- Map – $/BM/mycode/main - my production code
- Map – $/BM/BuildDefinations/vNextScripts - my shared PowerShell I wish to run in different builds e.g. assembly versioning.
As I wanted this to be a CI build, I also set the trigger to $/tp1/mycode/main
The problem I found was that with my workspace set as above, the associated changes for the build include anything checked into $/BM and below. Also the source branch was set as $/BM
To fix this problem I had to remove the mapping to the scripts folder, once this was done the associated changes shown were only those for my production code area, and the source branch was listed correctly.
But what to do about running my script?
I don’t really want to have to copy a common script to each build, huge potential for error there, and versioning issues if I want a common script in all build. The best solution I found was to take the PowerShell script, in my case the sample assembly versioning script provided for VSO, and package it as a vNext build Task. It took no modification just required the addition of a manifest file. You can find the task on my vNextBuild Github repo
This custom task could then be uploaded to my TFS server and used in all my builds. As it picks up it variable from environment variables it required so configuration, extracting the version number for the build number format.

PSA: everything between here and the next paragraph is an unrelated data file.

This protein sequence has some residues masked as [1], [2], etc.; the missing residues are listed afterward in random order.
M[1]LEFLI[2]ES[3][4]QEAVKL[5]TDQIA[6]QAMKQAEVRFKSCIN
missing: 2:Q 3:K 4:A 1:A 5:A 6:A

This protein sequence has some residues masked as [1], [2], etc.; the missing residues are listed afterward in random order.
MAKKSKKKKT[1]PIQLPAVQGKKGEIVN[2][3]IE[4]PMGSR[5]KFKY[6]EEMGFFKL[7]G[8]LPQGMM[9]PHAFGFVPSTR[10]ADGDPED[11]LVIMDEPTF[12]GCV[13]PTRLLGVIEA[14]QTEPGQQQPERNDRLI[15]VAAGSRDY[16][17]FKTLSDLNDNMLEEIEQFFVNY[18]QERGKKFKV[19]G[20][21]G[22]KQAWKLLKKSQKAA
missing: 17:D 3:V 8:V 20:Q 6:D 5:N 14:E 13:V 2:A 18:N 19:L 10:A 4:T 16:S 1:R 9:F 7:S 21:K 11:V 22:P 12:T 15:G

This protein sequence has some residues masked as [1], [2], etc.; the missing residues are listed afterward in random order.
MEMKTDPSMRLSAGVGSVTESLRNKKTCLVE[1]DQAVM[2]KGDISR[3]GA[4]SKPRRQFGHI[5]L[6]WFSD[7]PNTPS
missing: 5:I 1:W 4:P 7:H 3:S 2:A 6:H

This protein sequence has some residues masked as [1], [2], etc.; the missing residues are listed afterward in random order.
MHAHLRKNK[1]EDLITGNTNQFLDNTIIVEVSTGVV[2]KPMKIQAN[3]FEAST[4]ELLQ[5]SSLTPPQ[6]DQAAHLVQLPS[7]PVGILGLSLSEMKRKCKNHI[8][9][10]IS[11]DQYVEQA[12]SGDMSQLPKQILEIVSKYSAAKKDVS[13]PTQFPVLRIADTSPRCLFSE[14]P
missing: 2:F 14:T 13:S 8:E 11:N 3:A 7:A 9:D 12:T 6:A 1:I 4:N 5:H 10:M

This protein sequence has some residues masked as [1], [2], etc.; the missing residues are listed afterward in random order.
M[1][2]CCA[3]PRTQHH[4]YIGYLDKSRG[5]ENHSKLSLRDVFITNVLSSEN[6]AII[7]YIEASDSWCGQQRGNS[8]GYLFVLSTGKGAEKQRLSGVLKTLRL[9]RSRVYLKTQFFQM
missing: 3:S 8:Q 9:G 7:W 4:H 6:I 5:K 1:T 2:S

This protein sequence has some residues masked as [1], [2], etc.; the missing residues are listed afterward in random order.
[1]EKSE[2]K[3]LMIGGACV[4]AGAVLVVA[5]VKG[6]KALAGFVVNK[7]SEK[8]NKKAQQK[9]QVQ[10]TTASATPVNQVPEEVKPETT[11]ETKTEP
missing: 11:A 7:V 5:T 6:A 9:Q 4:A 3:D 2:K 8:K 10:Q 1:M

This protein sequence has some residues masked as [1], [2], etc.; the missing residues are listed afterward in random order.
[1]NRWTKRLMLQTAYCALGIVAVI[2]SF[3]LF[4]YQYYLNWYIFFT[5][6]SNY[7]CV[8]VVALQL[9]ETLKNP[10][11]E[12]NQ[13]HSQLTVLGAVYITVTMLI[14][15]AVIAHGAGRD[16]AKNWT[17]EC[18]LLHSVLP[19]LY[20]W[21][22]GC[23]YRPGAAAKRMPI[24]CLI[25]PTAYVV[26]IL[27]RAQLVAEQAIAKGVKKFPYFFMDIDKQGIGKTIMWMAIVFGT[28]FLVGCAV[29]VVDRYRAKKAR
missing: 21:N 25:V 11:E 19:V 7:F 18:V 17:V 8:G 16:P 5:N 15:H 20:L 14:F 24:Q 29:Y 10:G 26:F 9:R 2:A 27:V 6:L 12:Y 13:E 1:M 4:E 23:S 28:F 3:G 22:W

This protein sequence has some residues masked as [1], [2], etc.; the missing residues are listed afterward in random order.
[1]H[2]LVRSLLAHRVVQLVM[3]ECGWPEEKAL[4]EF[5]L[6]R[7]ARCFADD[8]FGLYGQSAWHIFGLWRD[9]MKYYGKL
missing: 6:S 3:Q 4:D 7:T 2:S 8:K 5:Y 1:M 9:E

If you wish to use this task, you need to follow the same instructions to setup your development environment as for the VSO Tasks, then
- Clone the repo https://github.com/rfennell/vNextBuild.git
- In the root of the repo run gulp to build the task
- Use tfx to upload the task to your TFS instance
This post is an aide memoir so I don’t have to suffer the same annoyance and frustration at what should be an easy task.
I’ve now switched to my Surface Pro 3 as my only system, thanks to the lovely new Pro 4 Type Cover and Surface Dock. That meant that I needed the Remote Server Administration Tools installing. Doing that turned out to be much more of an odyssey that it should have been and I’m writing this in the hope that it will allow others to quickly find the information I struggled to.
The RSAT tools download is, as before, a Windows Update that adds the necessary Windows Features to your installation. The trouble is, that download is EN-US only (really, Microsoft?!). If, like me, you used the EN-GB media to install you’re in a pickle.